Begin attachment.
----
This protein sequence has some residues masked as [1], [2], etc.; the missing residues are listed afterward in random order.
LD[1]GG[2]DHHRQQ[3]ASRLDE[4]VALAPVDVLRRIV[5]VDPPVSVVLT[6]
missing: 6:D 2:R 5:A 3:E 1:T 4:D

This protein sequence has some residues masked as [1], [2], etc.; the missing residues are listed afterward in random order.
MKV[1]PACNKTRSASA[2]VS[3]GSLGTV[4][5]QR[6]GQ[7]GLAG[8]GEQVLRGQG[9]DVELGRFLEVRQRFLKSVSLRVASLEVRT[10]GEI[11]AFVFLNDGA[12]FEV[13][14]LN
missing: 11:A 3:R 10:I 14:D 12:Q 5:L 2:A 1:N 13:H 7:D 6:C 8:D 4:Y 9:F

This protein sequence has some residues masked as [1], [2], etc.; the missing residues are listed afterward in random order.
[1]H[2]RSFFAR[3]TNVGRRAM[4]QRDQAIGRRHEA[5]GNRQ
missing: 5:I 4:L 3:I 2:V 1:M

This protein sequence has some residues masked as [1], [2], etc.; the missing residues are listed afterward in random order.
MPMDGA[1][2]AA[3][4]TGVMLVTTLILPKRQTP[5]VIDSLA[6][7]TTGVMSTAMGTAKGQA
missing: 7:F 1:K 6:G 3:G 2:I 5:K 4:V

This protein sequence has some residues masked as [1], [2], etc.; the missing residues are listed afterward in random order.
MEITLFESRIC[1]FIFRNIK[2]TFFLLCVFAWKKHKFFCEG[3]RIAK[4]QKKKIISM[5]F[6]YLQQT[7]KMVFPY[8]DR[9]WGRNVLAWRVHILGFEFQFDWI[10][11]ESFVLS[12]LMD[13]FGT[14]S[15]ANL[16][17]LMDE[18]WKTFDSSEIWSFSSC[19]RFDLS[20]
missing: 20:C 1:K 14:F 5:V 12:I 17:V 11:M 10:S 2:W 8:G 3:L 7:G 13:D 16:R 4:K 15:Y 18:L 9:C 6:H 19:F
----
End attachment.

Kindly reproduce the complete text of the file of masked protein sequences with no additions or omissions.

This protein sequence has some residues masked as [1], [2], etc.; the missing residues are listed afterward in random order.
LD[1]GG[2]DHHRQQ[3]ASRLDE[4]VALAPVDVLRRIV[5]VDPPVSVVLT[6]
missing: 6:D 2:R 5:A 3:E 1:T 4:D

This protein sequence has some residues masked as [1], [2], etc.; the missing residues are listed afterward in random order.
MKV[1]PACNKTRSASA[2]VS[3]GSLGTV[4][5]QR[6]GQ[7]GLAG[8]GEQVLRGQG[9]DVELGRFLEVRQRFLKSVSLRVASLEVRT[10]GEI[11]AFVFLNDGA[12]FEV[13][14]LN
missing: 11:A 3:R 10:I 14:D 12:Q 5:L 2:A 1:N 13:H 7:D 6:C 8:D 4:Y 9:F

This protein sequence has some residues masked as [1], [2], etc.; the missing residues are listed afterward in random order.
[1]H[2]RSFFAR[3]TNVGRRAM[4]QRDQAIGRRHEA[5]GNRQ
missing: 5:I 4:L 3:I 2:V 1:M

This protein sequence has some residues masked as [1], [2], etc.; the missing residues are listed afterward in random order.
MPMDGA[1][2]AA[3][4]TGVMLVTTLILPKRQTP[5]VIDSLA[6][7]TTGVMSTAMGTAKGQA
missing: 7:F 1:K 6:G 3:G 2:I 5:K 4:V

This protein sequence has some residues masked as [1], [2], etc.; the missing residues are listed afterward in random order.
MEITLFESRIC[1]FIFRNIK[2]TFFLLCVFAWKKHKFFCEG[3]RIAK[4]QKKKIISM[5]F[6]YLQQT[7]KMVFPY[8]DR[9]WGRNVLAWRVHILGFEFQFDWI[10][11]ESFVLS[12]LMD[13]FGT[14]S[15]ANL[16][17]LMDE[18]WKTFDSSEIWSFSSC[19]RFDLS[20]
missing: 20:C 1:K 14:F 5:V 12:I 17:V 11:M 10:S 2:W 8:G 3:L 7:G 13:D 16:R 4:K 15:Y 18:L 9:C 6:H 19:F